Global processes associated with the expansion of colonialism and the emergence of capitalist economies after 1500 were often driven by a desire to create new capital via the acquisition of land and resources, with severe implications for Indigenous peoples. These processes were highly variable, and strongly shaped by the local circumstances encountered at the periphery of European networks of commerce and trade. A number of researchers have suggested that a particularly acute phase of violence and landscape expropriation, sometimes referred to as war capitalism or terra nullius colonialism, underpinned the establishment of colonial settlements and new economic enterprises. This paper characterises processes of colonization and the establishment of capitalist industry within a discrete study area in Cape York Peninsula, northeastern Australia. In particular, we aim to examine in an holistic fashion the nature of encounters and interactions between Indigenous custodians and settler-colonists between 1860 and 1939, using a documentary archaeology approach combined with qualitative data analysis methods. We demonstrate that while violence of various forms was a routine aspect of interactions, a holistic approach to analysis of available data enables the development of a more nuanced understanding of the contours and pattern of colonialism and the nature and implications of different forms of violence for Indigenous peoples.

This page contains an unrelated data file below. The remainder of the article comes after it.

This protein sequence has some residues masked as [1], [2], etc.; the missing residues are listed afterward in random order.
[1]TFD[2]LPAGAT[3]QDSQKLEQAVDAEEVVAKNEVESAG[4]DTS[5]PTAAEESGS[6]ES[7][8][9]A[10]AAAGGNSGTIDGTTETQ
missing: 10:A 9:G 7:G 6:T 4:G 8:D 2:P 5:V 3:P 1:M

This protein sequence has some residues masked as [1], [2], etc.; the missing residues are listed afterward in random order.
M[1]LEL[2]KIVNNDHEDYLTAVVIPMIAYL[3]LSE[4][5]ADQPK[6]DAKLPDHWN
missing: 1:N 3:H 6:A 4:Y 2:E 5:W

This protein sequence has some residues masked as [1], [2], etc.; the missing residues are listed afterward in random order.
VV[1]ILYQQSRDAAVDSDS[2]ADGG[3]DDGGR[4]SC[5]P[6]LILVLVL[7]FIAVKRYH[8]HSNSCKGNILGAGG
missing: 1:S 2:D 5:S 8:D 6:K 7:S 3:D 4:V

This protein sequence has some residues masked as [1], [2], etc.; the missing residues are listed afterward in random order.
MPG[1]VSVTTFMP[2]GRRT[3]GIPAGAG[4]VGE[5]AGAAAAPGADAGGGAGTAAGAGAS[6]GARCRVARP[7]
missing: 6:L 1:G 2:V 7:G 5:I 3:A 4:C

- Indigenous peoples
- Spatial history